Event ID 142: The time service has stopped advertising as a time source because the local clock is not synchronized.

Event ID 50: The time service detected a time difference of greater than 5000 milliseconds for 900 seconds. The time difference might be caused by synchronization with low-accuracy time sources or by suboptimal network conditions. The time service is no longer synchronized and cannot provide the time to other clients or update the system clock. When a valid time stamp is received from a time service provider, the time service will correct itself.

Event ID 129: NtpClient was unable to set a domain peer to use as a time source because of discovery error. NtpClient will try again in 3145779 minutes and double the reattempt interval thereafter. The error was: The entry is not found. (0x800706E1)

7

I had an issue with a small client where the only DC was running as a VM. The clock would be slow by seconds per day, over weeks or months it could be out by 20 minutes.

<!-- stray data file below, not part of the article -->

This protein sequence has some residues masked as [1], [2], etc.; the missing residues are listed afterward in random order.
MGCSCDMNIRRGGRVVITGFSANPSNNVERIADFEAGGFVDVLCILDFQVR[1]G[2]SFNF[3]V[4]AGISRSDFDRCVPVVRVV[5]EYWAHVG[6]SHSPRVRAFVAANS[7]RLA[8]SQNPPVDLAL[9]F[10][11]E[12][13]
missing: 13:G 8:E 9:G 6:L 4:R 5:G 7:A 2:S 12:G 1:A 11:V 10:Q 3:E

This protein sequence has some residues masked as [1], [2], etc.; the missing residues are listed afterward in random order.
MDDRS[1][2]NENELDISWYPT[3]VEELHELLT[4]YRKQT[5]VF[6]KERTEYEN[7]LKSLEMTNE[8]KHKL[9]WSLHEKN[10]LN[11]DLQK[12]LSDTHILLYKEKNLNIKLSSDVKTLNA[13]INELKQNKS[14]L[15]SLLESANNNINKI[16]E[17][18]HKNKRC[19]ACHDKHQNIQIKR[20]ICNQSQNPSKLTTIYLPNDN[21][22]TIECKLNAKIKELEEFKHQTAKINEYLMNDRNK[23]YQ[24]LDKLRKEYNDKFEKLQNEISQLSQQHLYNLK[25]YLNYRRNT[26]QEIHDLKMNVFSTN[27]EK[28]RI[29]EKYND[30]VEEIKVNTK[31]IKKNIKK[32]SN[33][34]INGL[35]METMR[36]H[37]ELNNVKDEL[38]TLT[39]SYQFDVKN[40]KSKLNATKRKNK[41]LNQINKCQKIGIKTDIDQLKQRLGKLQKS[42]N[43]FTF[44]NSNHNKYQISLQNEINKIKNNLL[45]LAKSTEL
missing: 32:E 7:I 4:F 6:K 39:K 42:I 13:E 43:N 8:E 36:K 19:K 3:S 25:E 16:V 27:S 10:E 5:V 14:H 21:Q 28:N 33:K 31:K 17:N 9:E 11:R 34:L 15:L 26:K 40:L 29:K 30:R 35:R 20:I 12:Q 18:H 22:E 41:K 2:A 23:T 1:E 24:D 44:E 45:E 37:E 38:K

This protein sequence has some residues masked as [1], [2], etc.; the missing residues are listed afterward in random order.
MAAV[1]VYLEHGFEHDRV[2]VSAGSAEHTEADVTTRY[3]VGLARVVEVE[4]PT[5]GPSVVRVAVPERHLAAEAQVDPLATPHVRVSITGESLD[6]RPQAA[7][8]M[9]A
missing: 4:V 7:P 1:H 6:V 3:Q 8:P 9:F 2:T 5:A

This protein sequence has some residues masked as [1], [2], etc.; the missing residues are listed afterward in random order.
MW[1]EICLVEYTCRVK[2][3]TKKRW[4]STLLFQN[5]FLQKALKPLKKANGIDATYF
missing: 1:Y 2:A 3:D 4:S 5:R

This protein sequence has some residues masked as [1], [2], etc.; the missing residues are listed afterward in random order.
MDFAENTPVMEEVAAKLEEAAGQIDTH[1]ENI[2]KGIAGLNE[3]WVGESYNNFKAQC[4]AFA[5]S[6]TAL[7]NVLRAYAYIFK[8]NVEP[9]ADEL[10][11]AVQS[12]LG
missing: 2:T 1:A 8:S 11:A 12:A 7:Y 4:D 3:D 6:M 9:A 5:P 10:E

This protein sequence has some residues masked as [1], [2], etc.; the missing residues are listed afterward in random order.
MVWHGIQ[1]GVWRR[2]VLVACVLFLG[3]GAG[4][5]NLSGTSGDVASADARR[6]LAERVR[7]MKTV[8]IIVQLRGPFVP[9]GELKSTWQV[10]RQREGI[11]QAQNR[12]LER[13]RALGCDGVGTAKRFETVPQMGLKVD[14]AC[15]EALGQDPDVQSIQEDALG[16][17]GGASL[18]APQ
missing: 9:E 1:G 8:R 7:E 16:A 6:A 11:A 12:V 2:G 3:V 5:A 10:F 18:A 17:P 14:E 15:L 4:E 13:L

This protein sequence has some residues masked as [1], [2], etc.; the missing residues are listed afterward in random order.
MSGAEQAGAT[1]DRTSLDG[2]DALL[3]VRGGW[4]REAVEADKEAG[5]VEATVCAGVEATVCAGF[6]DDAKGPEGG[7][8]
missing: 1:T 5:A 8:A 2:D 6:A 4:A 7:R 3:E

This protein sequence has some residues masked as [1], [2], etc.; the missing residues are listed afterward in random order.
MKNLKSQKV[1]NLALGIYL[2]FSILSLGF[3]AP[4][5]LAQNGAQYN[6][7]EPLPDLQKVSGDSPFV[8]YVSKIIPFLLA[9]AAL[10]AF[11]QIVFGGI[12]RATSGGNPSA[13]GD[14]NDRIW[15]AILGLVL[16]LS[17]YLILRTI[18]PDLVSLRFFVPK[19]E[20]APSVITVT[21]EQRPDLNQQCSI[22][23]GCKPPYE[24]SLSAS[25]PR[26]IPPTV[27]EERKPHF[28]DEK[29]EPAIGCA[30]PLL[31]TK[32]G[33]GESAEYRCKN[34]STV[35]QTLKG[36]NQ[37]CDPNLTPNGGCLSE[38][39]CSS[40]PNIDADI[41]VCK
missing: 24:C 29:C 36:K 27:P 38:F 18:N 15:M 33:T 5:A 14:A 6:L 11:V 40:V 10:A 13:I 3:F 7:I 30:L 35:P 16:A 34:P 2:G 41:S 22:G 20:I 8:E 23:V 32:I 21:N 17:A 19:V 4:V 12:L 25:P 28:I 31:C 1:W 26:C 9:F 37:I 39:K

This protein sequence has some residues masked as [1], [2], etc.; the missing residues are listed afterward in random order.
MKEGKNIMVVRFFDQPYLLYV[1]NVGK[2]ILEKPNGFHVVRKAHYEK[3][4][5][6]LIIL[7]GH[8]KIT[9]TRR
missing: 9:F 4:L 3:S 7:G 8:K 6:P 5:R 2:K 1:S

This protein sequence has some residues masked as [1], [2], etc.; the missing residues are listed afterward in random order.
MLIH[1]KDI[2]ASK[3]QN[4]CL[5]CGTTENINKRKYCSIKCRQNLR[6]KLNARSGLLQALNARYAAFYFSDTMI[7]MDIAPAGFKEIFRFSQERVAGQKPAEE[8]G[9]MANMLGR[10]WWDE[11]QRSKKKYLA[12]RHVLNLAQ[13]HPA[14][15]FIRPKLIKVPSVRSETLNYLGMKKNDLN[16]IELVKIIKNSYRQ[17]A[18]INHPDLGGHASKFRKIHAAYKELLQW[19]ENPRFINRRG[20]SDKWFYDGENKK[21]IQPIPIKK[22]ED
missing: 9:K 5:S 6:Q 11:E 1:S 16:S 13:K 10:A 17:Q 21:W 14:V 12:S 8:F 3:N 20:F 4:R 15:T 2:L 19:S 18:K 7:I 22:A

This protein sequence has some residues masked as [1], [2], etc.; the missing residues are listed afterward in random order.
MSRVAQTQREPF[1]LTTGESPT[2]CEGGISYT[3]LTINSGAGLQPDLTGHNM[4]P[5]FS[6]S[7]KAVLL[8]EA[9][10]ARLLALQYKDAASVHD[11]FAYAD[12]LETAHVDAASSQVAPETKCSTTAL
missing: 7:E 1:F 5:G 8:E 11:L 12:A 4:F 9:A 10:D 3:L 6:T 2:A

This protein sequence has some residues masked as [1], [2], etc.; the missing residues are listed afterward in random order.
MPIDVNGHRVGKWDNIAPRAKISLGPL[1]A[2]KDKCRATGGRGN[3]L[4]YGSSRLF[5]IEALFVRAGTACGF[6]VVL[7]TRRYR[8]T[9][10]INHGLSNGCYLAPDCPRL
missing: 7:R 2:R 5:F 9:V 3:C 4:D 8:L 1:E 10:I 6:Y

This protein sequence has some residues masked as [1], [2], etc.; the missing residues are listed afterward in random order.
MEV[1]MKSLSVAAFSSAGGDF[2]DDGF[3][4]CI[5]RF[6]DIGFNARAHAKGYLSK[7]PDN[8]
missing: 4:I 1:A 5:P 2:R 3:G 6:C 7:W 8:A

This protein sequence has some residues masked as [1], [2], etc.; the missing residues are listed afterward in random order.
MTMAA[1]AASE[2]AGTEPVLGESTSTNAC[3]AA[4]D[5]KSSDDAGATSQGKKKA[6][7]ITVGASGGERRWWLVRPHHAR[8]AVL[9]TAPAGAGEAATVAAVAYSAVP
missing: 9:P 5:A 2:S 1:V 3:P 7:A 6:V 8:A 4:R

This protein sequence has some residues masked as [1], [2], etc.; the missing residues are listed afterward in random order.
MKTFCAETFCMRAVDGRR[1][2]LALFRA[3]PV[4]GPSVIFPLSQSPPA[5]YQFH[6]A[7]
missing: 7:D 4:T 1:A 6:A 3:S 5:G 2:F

Following the instructions found here: http://technet.microsoft.com/en-us/library/cc794937(v=ws.10).aspx I used w32tm /stripchart /computer:time.windows.com /samples:5 /dataonly to determine how far out the clock was with the time.windows.com server (you can use any ntp server you like):

Tracking time.windows.com [64.4.10.33].
Collecting 5 samples.
The current time is 23/06/2013 8:12:34 AM (local time).
08:12:34, -53.2859637s
08:12:37, -53.4214102s
08:12:39, -53.3859342s
08:12:41, -53.2913859s
08:12:43, -53.2440682s

I then used w32tm /config /manualpeerlist:time.windows.com /syncfromflags:manual /reliable:yes /update to tell the server to use time.windows.com as its external time source:

The command completed successfully.

I then used w32tm /resync to force it to re-sync with time.windows.com now:

Sending resync command to local computer...
The command completed successfully.

I then used the first command again to confirm that the difference was near enough to 0 seconds:

Tracking time.windows.com [64.4.10.33].
Collecting 5 samples.
The current time is 23/06/2013 8:13:54 AM (local time).
08:13:54, -00.1657880s
08:13:56, +00.0059062s